One big room was full of people banging on inverted buckets on chairs, simulating the experience of playing the taiko drum, a large traditional Japanese instrument that engages the player’s whole body in movement and rhythm.
In another room, a circle of people danced animatedly — arms linked, heads bobbing, legs kicking — to familiar tunes like “The Sunny Side of the Street.”
And in classrooms all throughout the sprawling buildings of the Minnesota Landscape Arboretum in Chaska, professional artists discussed teaching older people art techniques including tissue-paper collage, quilt making, storytelling, children’s books and playing the dulcimer.
The occasion was the 2015 Midwest Arts and Aging Conference and Showcase, an event held in June by ArtSage (www.artsagemn.org), a Stillwater-based nonprofit that works to involve older people in the arts — not as audience members, but as creators. ArtSage trains artists to teach older people and helps match them with organizations that serve them.
The idea is that creating art benefits the aging in numerous physical and emotional ways, offering an opportunity to stay active, engaged and social.
Of the approximately 200 attendees at the ArtSage event, the majority were program or activity directors in seniors residences, said Tammy Hauser, who became executive director at ArtSage in 2012 (though recently left for another position). ArtSage works to encourage those professionals to recognize the value of engaging in art.
“We already have Bingo. We already have Joe the accordion player who comes in once a month,” Hauser said. “We’re trying to get them to see older adults as creative beings, and not just passive participants. What we believe and know from science and anecdotal evidence is when people make art, when they’re creating their own music, when they’re writing their own stories, when they’re singing their own songs, it’s far more beneficial for them.”
That idea is supported by research conducted in the early 2000s. The late psychiatrist Gene Cohen divided 300 people averaging age 80 into two groups: Half attended participatory art programs and half didn’t. Even two years later, the group that engaged in art reported better health, fewer doctor visits, less medication usage, more positive responses on mental health measures and more activity overall.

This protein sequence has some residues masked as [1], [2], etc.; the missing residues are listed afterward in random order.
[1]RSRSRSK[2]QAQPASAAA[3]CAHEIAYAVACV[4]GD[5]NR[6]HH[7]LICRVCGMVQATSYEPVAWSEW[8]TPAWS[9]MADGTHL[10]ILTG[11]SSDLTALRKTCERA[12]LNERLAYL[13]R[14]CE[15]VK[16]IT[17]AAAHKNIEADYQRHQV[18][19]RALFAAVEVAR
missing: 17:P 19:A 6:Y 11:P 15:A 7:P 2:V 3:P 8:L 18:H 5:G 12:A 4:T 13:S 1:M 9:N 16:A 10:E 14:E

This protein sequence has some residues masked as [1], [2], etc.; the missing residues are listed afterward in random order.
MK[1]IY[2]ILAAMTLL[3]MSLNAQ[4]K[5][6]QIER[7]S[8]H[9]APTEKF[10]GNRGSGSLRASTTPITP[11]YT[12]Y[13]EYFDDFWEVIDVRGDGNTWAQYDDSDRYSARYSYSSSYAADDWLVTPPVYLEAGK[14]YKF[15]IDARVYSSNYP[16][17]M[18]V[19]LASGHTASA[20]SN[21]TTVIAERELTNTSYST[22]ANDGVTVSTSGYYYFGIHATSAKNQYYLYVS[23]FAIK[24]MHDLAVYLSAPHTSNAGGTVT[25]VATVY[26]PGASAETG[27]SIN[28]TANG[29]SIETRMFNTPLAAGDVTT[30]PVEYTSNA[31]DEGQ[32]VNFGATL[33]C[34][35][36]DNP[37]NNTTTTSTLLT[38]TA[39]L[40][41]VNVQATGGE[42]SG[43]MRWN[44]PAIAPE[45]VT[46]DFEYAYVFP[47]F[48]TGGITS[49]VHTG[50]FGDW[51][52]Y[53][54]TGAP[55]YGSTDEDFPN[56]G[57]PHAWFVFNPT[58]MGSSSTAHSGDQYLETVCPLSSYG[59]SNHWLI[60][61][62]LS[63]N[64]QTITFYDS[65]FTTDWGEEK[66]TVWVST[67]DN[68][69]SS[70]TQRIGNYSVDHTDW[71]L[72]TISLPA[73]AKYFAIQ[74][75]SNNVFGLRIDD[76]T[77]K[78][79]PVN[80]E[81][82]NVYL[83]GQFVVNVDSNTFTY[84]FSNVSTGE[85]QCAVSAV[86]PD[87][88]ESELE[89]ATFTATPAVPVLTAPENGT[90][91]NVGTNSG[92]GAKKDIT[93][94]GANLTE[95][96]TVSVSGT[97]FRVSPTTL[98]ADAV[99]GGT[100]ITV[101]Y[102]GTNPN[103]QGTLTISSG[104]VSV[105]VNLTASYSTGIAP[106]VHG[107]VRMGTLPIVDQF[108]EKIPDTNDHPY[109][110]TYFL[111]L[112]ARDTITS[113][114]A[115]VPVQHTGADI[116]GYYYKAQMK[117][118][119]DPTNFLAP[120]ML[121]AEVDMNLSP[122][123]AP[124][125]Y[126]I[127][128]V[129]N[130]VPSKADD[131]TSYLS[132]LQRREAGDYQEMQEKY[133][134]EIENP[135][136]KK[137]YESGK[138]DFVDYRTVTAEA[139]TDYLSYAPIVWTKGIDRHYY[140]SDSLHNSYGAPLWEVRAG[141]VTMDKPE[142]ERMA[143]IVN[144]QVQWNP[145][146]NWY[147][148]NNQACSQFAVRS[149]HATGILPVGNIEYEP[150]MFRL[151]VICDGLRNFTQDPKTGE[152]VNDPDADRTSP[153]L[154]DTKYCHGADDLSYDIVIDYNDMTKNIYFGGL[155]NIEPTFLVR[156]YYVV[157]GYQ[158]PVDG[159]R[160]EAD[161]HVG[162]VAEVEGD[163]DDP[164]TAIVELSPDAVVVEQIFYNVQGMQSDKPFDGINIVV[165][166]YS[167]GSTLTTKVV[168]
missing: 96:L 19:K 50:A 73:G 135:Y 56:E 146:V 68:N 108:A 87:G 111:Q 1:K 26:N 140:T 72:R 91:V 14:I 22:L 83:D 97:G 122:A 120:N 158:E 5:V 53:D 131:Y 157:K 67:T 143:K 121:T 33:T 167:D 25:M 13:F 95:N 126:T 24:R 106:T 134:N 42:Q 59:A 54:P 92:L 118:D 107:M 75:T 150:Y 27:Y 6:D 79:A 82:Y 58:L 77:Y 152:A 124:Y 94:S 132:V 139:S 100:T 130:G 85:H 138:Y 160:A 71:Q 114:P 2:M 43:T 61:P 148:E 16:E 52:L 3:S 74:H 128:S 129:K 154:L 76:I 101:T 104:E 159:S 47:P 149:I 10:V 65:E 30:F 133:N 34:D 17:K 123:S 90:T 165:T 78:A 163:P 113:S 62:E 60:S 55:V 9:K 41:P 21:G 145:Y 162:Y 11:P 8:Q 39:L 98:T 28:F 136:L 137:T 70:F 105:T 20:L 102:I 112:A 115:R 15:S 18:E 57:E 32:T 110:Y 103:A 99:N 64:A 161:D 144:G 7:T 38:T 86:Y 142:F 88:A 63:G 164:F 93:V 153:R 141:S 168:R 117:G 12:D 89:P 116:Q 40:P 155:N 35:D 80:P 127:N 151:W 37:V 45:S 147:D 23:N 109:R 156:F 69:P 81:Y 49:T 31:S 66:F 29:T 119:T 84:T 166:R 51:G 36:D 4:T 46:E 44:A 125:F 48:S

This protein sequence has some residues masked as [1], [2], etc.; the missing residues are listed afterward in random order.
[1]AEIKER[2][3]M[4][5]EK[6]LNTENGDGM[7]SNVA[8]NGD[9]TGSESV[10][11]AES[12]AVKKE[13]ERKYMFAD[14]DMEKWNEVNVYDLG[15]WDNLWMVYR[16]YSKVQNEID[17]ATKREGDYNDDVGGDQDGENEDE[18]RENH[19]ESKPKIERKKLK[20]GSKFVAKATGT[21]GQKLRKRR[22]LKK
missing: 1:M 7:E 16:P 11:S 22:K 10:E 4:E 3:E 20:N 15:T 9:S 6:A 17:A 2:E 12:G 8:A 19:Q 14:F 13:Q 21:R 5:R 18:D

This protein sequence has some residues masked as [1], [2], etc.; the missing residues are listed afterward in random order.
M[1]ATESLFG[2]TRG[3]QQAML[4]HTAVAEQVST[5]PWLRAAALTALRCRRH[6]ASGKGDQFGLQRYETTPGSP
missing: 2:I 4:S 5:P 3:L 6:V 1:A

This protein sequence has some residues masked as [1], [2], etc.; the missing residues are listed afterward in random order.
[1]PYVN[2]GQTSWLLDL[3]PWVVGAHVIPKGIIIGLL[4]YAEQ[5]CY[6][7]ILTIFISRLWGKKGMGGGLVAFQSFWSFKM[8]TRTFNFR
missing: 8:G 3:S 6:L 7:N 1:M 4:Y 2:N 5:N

Cohen, who headed centers on aging at the National Institute of Mental Health and at George Washington University, argued that elderly people can not only function at high levels of creativity, but that creative activities could spur their brains to continue developing.
Those ideas motivate ArtSage and many of the programs it works with, which include the dance company KAIROS Alive!, McPhail Music for Life and the Alzheimer’s Poetry Project (see sidebar).
Although art is good for folks of any age, ArtSage has focused primarily on programs for elderly people because they’re most in need, Hauser said. “They’re frail, they don’t have a car, they can’t leave the place.”
Iris Shiraishi, who teaches older people to play the taiko drum, said it’s amazing to see how playing the huge drums can transform people with memory problems.
“When they’re able to get this big sound, their face lights up, their eyes light up,” she said. “Teaching older adults has been more rewarding than I could ever have imagined. There’s always at least one goose-bump moment.”
Maria Genné, a dancer and choreographer who founded KAIROS Alive!, said she sees dance as a sort of “cure” for Alzheimer’s.
“It doesn’t make everything all better, but it creates well-being for people,” she said. “People come alive when they’re invited to dance. I’m seeing over and over again the power of this artistic engagement that allows people to flourish where they are.”
Lucy Rose Fischer (see page 6) teaches the art of creating collages out of wads of brightly colored tissue paper — a technique, she noted, in which “wrinkles are good”. She said people benefit from the opportunity to express themselves in unique ways, to incorporate their life experiences, to exhibit their creations.
“It almost brings tears to my eyes when their friends and relatives come and they’re showing them their art,” Fischer said.
Even caregivers and staff members in senior residences “start seeing people in a way they didn’t see them before,” she said. “They’re not just people who are old and who have disabilities. They’re people who do art.”